Shorter telomeres precede population extinction in wild lizards

Identifying the early warning signals of catastrophic extinctions has recently become a central focus for ecologists, but species' functional responses to environmental changes remain an untapped source for the sharpening of such warning signals. Telomere length (TL) analysis represents a promising molecular tool with which to raise the alarm regarding early population decline, since telomere attrition is associated with aging processes and accelerates after a recurrent exposure to environmental stressors. In the southern margin of their range, populations of the common lizard (Zootoca vivipara) recently became extinct at lowest elevations due to changes in climate conditions. However, the proximal signals involved in these demographic declines are still unknown. Here, we sampled 100 yearling lizards from 10 natural populations (n = 10 per population) along an extinction risk gradient. Relative lizard abundance dramatically dropped over 12 years in low-altitude populations characterized by warmer ambient temperatures and higher body growth of lizards early in life. A non-linear relationship was found between TL and population extinction risk, with shorter telomeres in populations facing high risk of extinction when compared to non-threatened ones. Our results identify TL as a promising biomarker and imply that population extinctions might be preceded by a loop of physiological aging.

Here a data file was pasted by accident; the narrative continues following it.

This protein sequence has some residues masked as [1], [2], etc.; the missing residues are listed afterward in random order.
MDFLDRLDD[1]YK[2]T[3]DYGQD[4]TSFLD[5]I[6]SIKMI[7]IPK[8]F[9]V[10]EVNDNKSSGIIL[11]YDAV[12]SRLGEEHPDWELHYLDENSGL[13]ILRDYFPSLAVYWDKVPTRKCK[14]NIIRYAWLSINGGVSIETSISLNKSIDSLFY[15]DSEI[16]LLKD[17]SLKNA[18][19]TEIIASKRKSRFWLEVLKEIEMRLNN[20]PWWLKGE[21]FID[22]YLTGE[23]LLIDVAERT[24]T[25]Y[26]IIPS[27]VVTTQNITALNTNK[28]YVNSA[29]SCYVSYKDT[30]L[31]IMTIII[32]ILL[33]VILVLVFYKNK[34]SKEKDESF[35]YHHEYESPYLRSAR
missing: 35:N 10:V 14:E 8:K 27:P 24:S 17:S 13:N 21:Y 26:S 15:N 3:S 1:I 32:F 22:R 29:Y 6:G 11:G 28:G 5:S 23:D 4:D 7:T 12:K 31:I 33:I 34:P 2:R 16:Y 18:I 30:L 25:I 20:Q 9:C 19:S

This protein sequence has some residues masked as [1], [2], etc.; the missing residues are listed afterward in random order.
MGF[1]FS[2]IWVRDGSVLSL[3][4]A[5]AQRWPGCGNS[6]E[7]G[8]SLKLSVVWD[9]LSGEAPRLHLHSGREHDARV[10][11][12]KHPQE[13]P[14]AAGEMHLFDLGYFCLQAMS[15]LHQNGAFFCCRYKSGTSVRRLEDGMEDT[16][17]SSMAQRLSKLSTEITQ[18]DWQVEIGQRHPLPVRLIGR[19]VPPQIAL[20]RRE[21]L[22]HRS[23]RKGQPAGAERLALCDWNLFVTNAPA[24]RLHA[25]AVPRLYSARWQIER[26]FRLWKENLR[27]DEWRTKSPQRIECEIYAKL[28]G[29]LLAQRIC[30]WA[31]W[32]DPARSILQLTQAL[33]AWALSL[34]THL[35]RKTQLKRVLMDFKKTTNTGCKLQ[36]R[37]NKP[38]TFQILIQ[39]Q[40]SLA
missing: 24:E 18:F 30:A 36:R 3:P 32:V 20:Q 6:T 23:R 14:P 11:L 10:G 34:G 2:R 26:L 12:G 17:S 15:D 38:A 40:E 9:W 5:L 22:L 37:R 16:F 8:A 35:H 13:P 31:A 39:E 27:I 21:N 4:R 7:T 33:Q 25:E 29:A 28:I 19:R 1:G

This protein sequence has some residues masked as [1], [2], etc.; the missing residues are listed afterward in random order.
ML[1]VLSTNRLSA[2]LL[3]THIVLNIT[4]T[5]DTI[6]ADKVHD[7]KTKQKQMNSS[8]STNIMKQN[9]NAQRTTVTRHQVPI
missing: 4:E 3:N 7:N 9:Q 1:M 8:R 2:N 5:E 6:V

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Dupoue Andreaz, Rutschmann Alexis, Le Galliard Jean Francois, Clobert Jean, Angelier Frederic, Marciau Coline, Ruault Stephanie, Miles Donald, Meylan Sandrine (2017). Shorter telomeres precede population extinction in wild lizards. Scientific Reports. 7. 16976 (8p.).,

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